Subacute de Quervain s Thyroiditis

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Subacute de Quervain s Thyroiditis

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1. Subacute (de Quervain’s) Thyroiditis Lauren Galpin, MD

4. Normal Thyroid

5. Thyrotoxicosis – Signs/Symptoms Nervousness Sweating Heat intolerance Palpitations Tachycardia Fatigue/weakness Weight loss Dyspnea Increased/decreased appetite Goiter Skin changes Tremor Atrial fibrillation Splenomegaly Gynecomastia Eye pain, diplopia, eye swelling, lid lag, proptosis

6. Thyrotoxicosis - differential Graves’disease Toxic adenoma (solitary) Toxic multinodular goiter Subacute thyroiditis Hashimoto’s thyroiditis (transient hyperthyroid phase) Thyrotoxicosis factitia Postpartum Struma ovarii Metastatic thyroid carcinoma Hydatidaform mole TSH-secreting pituitary tumor Pituitary resistance to triiodothryonine and thyroxine

7. Ahmed Thallage, Tariq Al-Zahrani: Anesthetic Management of Huge Goiter with Retrosternal Extension. The Internet Journal of Anesthesiology. 2005. Volume 10 Number 1.

8. Thyroiditis – Classification

9. Subacute thyroiditis - features 5:1 female predominance Age of onset 20-60y Prodrome (myalgias, fever, pharyngitis) Seasonal variation (?correlation with enterovirus?) Fever/severe neck pain 50-60% develop thyrotoxicosis 2-9% with recurrent disease Normal thyroid function returns in 95% 5% residual hypothyroidism Usually low to absent titer of anti-TPO immunoglobulins Thyroid storm – case reports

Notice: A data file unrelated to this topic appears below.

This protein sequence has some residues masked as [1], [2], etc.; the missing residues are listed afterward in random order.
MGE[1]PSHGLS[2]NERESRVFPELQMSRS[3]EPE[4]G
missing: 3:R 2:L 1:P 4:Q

10. Diagnostic evaluation

11. Radioactive Iodine Uptake Scans

12. Subacute thyroiditis – pathology

13. Course of disease

14. Treatment Beta blockers – for symptomatic relief tachycardia/palpitations propranolol TPO inhibitors – contraindicated in absence of overproduction Methimazole PTU carbimazole Steroids – may be useful in reducing severe pain/fever, ?shorter course? NSAIDs – for mild pain control

15. Points to take home Subacute granulomatous thyroiditis is usually self-limited disease Hyper, normo, hypothyroid phases over course of 6-9 months Treat with propranolol, +/- steroids, NSAIDs Think of this diagnosis with patients who have FUO Hyperthyroid work-up should include TSH, free T4, RAIU at minimum

16. References Slatosky J, Shipton B, Wahba H. Thyroiditis: differential diagnosis and management. Am Fam Physician 2000 Jul 15;62(2):318. Pearce E, Farwell A, Braverman L. Current Concepts: Thyroiditis NEJM 2003; 348: 2646-55 Nishihara E, Ohye H, Amino N, Takata K, Arishima T, Kudo T, Ito M, Kubota S, Fukata S, Miyauchi A. Clinical characteristics of 852 patients with subacute thyroiditis before treatment. Kuma Hospital, Center for Excellence in Thyroid Care, Kobe. Intern Med. 2008;47(8):725-9. Epub 2008 Apr 16. Benbassat CA, Olchovsky D, Tsvetov G, Shimon I. Subacute thyroiditis: clinical characteristics and treatment outcome in fifty-six consecutive patients diagnosed between 1999 and 2005.Endocrine Institute, Rabin Medical Center, Beilinson Campus, Petach Tikva, Israel 49100. J Endocrinol Invest. 2007 Sep;30(8):631-5. Swinburne JL, Kreisman SH. A rare case of subacute thyroiditis causing thyroid storm. Thyroid. 2007 Jan;17(1):73-6.

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